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Main Components of Contract

Discuss About The Fundamentals A Business Law Revised Edition?

A contractual relationship exists when the parties formulate a contract amid themselves. A contract is an outcome of mutual exchange of promises. When an offeror and an offeree exchange promises amid them with the intention to abide by the same legally, then, there is formation of contract. (Barron, 2013)

An offer – A proposal sent by an offeror to an offeree with a view of approval is an offer. An offer is a resemblance of the intention of the offeror which is conveyed to an offeree(Australian Woollen Mills Pty Ltd v The Commonwealth, 1954). The intention of the offeror signifies his wish to conduct any act or inaction which he desires from the offeree to approve.


An offer can either by written or oral but must be clear and unambiguous. The offeror may send the offer to people at large or one person but to whom so ever the offer is made, the offeree must be identified in law (CAMPBELL v THE UNIVERSITY OF ADELAIDE, 2006).

An acceptance – An acceptance is the intention of the offeree which is communicated back to an offeror. The communication is the approval of the offer that is sent to him (Carlill v Carbolic Smoke Ball Company, 1892). It is necessary that the acceptance must be the mirror image of the offer in order to be valid. If changes are brought in while accepting the offer then it is not an offer in law. Rather, it is counter offer which cancels the original offer and it is the counter offer which becomes the new offer in law(Hyde v Wrench, 1840).

Consideration – A consideration is value for promises which is moved from one party to another. It is a value which supports the promises and makes such promises enforceable in law. Consideration can be anything of value and need not be sufficient in law(Placer Development Ltd v Commonwealth, 1969).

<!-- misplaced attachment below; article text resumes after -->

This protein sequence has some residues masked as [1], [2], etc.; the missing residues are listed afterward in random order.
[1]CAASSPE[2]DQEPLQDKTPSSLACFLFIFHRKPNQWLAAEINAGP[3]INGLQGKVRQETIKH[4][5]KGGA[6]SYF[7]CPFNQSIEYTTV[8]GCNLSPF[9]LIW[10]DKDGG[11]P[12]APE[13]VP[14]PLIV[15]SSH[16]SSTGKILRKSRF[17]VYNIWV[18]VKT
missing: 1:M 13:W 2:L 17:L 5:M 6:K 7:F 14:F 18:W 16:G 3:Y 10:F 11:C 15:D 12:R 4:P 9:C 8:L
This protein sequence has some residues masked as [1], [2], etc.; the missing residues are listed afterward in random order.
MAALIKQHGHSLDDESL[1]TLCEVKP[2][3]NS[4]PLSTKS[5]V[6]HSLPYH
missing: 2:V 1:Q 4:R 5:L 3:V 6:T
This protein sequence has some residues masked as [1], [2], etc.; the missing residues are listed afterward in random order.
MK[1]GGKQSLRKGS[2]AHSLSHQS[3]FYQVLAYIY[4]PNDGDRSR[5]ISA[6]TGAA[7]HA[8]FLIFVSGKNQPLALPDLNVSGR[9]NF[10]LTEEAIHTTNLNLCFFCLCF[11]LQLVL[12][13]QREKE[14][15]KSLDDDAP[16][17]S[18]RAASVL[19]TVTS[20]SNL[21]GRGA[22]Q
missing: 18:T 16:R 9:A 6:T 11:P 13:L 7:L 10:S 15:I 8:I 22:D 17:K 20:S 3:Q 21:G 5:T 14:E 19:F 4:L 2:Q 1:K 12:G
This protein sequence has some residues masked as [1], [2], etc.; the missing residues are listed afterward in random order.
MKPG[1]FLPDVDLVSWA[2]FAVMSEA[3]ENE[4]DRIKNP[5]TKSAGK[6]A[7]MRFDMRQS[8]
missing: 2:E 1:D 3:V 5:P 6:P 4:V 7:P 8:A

Legal intention – The intention of the offeror and the offeree when marketing the offer and the acceptance must be such which portrays legal intention, that is, the promises must be made by the parties with consent that in case of dispute they are willing to go to the court of law. Legal intention is presumed to be present in commercial contract and absent in social contract but this presumption is rebuttable in law(Ermogenous v Greek Orthodox Community of SA Inc, 2002).

Valid Contract Formation

Capacity – The offeror and the offeree must be persons of capacity, that is, they must be mentally sound, should not be minor and are not barred by law. (Latimer, 2015)

When all these five components are comply with by the parties, then, there is a valid contract that is established which has the enforceability in law.


A contract is the combination of five core elements, that is, offer, acceptance, intention, capacity and consideration. These five core elements are prime ingredients of any contract formation. With the help of these elements two types of contract can be formed. (Graw, 2014)

When the contract is made with the help of words, then, such are oral contracts. When the offeror makes the offer verbally which is accepted by the offeree verbally and all other contract essential are present then it is an oral contract. When the offer and acceptance is exchanged amid the parties with the help of pen on the piece of paper, then, it is a written contract. (Findlaw, 2017)

Both of these contracts are valid and enforceable in law. The only requirements are that all contract essentials must be present. So, there is no need that the contract must be in writing in order to be binding in nature.

However, when analyze from the point of view of enforceability then the written contracts are preferable when compared with the written contract. The main reasons as to why a written contract is preferable against oral contracts are, firstly, the contents of the written contract can be easily determined by reading and if the parties or the court does not able to understand the term then the term can be interpreted by reading the written terms; secondly, people tend to forget and if the terms are in written form then it is easy to determine the true intentions of the parties; thirdly, it is one of the best evidence that is normally relied upon by the courts; fourthly, a written contract depicts the intention of the parties at the time when the contract was actually established by the parties. (Findlaw, 2017)